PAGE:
Roughly 500,000 New Jersey public sector workers would be affected by the change, which sponsors say is aimed at making up for pension and health care programs that are underfunded by a combined total of $110 billion. Labor unions point out, however, that the shortfall in pension and health care funds was created by state officials who applied the money toward the general fund over the years to limit property tax increases.

“The plan put forward is not about saving money, as indicated by the treasury’s testimony today of a saving of only $10 million the first year, but about destroying public workers rights to collectively bargain for fair wages, health care benefits and pensions,” Assemblywoman Connie Wagner told a New Jersey newspaper, the Cliffview Pilot, in an interview outside the statehouse door. “The unions put forward a plan that would have saved much more money in its first year and was put forward at the collective bargaining table where it should take place,” Wagner said. The New Jersey State Assembly Budget Committee will consider the anti-collective bargaining bill on Thursday, June 23.

New Jersey Republican Governor Chris Christie sponsored the anti-bargaining legislation himself and has campaigned statewide in its favor. At the June 16 protest, the governor, who has come under criticism for using a state police helicopter, at a cost of $2,000 per hour, to fly to his son’s baseball game, was lambasted by workers carrying signs that read, “Left my helicopter at home.”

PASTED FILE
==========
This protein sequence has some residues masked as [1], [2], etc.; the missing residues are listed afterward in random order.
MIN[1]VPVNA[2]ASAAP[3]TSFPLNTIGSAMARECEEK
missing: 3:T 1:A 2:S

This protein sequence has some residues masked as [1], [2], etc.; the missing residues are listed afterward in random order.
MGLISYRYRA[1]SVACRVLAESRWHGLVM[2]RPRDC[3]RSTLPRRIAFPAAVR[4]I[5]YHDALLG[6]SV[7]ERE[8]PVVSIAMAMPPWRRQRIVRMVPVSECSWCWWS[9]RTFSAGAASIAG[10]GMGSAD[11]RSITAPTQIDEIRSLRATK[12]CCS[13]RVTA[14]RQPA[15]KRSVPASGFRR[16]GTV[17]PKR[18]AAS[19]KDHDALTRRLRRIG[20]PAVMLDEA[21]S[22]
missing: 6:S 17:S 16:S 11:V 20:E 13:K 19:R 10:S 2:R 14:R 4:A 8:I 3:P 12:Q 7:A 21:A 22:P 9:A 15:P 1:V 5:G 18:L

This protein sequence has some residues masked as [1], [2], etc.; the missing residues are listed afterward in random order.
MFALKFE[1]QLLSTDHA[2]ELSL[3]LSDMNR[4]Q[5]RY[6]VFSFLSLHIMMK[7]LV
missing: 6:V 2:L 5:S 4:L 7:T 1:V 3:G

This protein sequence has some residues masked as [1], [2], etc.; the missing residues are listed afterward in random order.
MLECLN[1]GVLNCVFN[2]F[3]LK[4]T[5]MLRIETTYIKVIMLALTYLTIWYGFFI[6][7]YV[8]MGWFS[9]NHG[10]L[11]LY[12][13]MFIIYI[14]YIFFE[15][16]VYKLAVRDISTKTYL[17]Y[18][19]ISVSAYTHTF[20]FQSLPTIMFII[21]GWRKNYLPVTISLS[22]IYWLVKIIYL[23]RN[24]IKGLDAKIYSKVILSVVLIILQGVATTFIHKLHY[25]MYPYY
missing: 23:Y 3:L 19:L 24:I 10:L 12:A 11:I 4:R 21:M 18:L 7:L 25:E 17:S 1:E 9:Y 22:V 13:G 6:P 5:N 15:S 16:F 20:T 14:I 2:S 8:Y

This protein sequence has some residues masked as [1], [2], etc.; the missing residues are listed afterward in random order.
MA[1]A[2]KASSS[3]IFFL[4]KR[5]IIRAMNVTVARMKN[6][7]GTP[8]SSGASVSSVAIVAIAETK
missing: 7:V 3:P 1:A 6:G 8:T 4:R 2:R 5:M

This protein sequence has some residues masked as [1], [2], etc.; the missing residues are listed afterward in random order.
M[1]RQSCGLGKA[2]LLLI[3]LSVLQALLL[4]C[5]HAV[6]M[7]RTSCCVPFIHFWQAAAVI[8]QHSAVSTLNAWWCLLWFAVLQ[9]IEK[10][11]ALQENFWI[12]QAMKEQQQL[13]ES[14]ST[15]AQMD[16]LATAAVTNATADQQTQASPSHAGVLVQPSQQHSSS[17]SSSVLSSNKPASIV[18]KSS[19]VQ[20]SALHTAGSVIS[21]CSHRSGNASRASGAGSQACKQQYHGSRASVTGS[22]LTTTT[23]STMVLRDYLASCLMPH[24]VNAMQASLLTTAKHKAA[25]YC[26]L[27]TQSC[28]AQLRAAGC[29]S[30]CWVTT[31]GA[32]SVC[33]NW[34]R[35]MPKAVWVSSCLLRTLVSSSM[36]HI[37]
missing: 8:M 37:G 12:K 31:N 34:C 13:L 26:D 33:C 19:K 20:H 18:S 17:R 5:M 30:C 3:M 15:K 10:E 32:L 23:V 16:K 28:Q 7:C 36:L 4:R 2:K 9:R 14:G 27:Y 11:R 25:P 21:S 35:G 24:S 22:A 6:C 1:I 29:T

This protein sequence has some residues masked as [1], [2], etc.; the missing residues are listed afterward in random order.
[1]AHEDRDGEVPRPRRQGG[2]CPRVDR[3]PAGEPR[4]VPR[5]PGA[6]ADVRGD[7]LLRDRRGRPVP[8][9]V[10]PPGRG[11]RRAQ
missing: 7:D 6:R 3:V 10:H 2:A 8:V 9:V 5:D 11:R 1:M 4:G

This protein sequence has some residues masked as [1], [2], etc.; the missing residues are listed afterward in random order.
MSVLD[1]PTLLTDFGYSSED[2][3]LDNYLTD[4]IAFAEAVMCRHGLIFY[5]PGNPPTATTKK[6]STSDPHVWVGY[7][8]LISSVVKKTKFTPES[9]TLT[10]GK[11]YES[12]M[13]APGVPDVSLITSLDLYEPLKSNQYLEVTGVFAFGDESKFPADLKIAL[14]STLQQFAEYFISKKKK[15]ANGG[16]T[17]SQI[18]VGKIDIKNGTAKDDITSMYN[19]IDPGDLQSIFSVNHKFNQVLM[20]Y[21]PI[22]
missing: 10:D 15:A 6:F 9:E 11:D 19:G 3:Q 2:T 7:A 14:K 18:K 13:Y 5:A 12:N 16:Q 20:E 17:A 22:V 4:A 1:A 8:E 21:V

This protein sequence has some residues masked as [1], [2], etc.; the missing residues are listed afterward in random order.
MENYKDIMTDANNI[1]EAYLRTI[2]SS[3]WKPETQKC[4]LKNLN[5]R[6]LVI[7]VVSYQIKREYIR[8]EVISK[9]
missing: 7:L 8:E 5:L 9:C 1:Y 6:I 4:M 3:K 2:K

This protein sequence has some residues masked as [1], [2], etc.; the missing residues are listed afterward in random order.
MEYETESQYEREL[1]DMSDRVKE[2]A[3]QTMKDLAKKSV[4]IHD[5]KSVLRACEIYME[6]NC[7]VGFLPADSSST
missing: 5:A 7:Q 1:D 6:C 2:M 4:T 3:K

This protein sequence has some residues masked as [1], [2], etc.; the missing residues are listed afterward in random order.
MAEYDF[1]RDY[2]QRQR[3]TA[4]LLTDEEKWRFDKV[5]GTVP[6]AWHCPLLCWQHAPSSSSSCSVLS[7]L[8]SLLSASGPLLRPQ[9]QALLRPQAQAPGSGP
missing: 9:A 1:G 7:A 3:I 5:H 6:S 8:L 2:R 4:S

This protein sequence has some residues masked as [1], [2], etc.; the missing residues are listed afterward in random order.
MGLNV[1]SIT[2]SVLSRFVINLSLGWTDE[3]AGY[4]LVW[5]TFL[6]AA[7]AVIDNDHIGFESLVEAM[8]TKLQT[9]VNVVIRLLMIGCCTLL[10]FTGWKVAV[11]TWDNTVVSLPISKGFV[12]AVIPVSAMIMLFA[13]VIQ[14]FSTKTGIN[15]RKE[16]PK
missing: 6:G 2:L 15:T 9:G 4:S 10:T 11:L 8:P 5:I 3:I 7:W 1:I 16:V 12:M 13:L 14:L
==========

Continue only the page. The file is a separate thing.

If you live in New Jersey, take action: call your local legislators and tell them to support collective bargaining rights for public sector workers.


TWO AIRCRAFT PILOTS IMPRISONED IN SOMALIA FOR DELIVERING RANSOM PAYMENTS

A U.S. pilot, a British pilot and four others have been sentenced to prison terms by a Somali court for bringing money into the country to pay ransoms without having the proper papers. The two pilots were each sentenced to 15 years in prison and a $15,000 fine. It was the first time Westerners have been sentenced for involvement in ransom payments. An American diplomat who spoke on condition of anonymity said discussions were under way to reduce or overturn the sentences, possibly in exchange for a payment to the Somali authorities.


PIRATES ATTACK SHIP THAT HAD JUST BEEN RANSOMED

MV SUEZ, a Panama-flagged Egyptian cargo ship, was reportedly attacked by Somali pirates shortly after its owners had paid a $2.1 million ransom to secure its release from hijackers who had seized it in August of last year. The 22 crewmembers said that after being released from captivity, they were targeted by rocket fire from four skiffs as they sailed to a port in Oman. No injuries were reported in the recent attack, although officials say that most of the crewmembers are in poor health and suffering from malnutrition. The mariners said that during the months in which they were held hostage, they subsisted primarily on rice and rainwater.